Plant Species of the San Jacinto Mountains
Funastrum crispum, wavyleaf twinevine

Jordan Zylstra and Tom Chester

Fig. 1. Funastrum crispum from the Cactus Spring Trail in Pinyon Flat. Note the "crisped" (wavy) margins on the leaves; the drooping greenish flowers; and the very large fruit. The leaves are typically grayish-green when fresh, but turn a darker color when the plant is fruiting.

Top and bottom left photos by Jordan Zylstra, from 5 June 2009. Bottom right photo by Don Rideout, from 2 September 2022.

Click on Jordan's pix for larger versions; click on Don's pix to go to his iNaturalist observation containing that photo.


Funastrum crispum (= Sarcostemma crispum) was unknown from California until 9 June 2009, when Jordan Zylstra was "poking around the SEINet website" on Sarcostemma species, and realized that F. crispum looked "exactly like the Pinyon Flat Sarcostemma!"

Jordan and Tom had puzzled over these Pinyon Flat plants for a full year. Those plants have a green corolla and large crisped dark green leaves unlike any Sarcostemma or Matelea we'd ever seen. However, since S. cynanchoides had been reported to have a green corolla in Utah and Arizona, and the anther head is free of the corolla ring, the only possible species match, for species known in California, was F. cynanchoides. But we were never happy with that identification, since the Pinyon Flat plants were so different from every other plant of F. cynanchoides.

Once F. crispum came into play, it turned out to be a perfect match for the Pinyon Flat plants. There were five characteristics given in the new Flora of Arizona key to separate these two species, and all five clearly went to F. crispum.

F. crispum was also a much better match for the 4000 foot elevation of Pinyon Flat, being found at 4000 to 6000 feet in Arizona. Munz 1974 only gave F. cynanchoides below 2000 feet elevation, although there are now vouchers up to 3000 feet in the San Jacinto / Santa Rosa Mountains, with a single voucher at the Dolomite Mine growing in limestone, an unusual rock type for this area, at 4000 feet.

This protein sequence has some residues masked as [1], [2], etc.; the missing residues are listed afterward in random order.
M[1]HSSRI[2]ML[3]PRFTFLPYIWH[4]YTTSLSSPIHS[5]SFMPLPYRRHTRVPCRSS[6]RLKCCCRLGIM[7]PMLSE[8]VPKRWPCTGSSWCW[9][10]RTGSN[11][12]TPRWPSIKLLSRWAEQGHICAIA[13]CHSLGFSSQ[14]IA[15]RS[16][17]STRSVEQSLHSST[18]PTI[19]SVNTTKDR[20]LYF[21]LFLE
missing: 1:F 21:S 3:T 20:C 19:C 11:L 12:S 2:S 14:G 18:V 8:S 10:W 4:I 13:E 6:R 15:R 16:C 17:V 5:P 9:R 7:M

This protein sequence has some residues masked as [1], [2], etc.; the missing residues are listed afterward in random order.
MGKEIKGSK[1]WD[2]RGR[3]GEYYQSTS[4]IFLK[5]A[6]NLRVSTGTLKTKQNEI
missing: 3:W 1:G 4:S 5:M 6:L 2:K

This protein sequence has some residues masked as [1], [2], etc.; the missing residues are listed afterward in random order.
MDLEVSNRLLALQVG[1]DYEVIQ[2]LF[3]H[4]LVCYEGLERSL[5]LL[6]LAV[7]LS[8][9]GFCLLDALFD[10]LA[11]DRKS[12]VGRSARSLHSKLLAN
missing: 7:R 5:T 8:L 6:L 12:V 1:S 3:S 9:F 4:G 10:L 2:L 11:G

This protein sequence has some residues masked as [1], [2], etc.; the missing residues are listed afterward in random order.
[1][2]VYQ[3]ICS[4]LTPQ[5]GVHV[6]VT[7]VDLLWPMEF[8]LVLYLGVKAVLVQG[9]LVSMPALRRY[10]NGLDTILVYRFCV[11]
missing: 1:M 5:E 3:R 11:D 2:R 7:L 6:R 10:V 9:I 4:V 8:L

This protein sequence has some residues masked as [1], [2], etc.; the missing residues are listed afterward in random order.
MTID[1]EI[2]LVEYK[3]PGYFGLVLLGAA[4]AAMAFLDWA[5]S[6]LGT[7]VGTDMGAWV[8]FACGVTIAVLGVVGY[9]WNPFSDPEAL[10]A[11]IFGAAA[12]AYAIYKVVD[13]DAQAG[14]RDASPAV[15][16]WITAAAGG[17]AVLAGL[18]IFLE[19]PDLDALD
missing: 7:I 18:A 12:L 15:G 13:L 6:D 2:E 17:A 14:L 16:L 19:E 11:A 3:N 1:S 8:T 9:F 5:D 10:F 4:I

Jordan had taken a voucher days earlier, on 27 May 2009. Once he discovered the correct species name, he put them in three herbaria (RSA, UCR, CAS), and alerted the Jepson Manual author Tom Rosatti about the find. Rosatti added F. crispum to the 2012 Second Edition of the Jepson Manual.

Tom looked at voucher distributions of Funastrum to see if there were any other high elevation vouchers in California that might be F. crispum, and found only a single high-elevation voucher of F. cynanchoides, from the Granite Mountains at 4500 feet.

We immediately alerted Jim Andre and Tasha La Doux about this find, to see whether it was actually F. crispum. Jim replied "I am familiar with this plant from Arizona, and I have not seen it in California, nothing even close."

This makes Pinyon Flat the only known location of F. crispum in California. This is unusual, since many Arizona species found in the San Jacinto / Santa Rosa Mountains are also found in the Mojave Preserve, as well as in Joshua Tree National Park.

For a number of years, we only knew of about one hundred plants in the population, primarily from a Forest Service survey done in 2006 for a firebreak around the populated area of the community of Pinyon Flat.

In 2014, Duncan Bell discovered a population of four large plants at a single location in a drainage on the east side of Horsethief Creek.

In late 2022, Bruce Watts did a survey for the plants in the Pinyon Flat area. This was an optimal time to survey for them, after a very good monsoonal rain season. He found a total of over 700 plants! See his survey results.

The full geographic distribution of F. crispum, from vouchers plotted by SEINet, is shown in Fig. 1.

Fig. 1. The geographic distribution of F. crispum, from vouchers plotted by SEINet on 15 December 2022. See also Interactive Voucher Map from SEINet

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Copyright © 2022 by Jordan Zylstra and Tom Chester.
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Comments and feedback: Tom Chester
Updated 15 December 2022.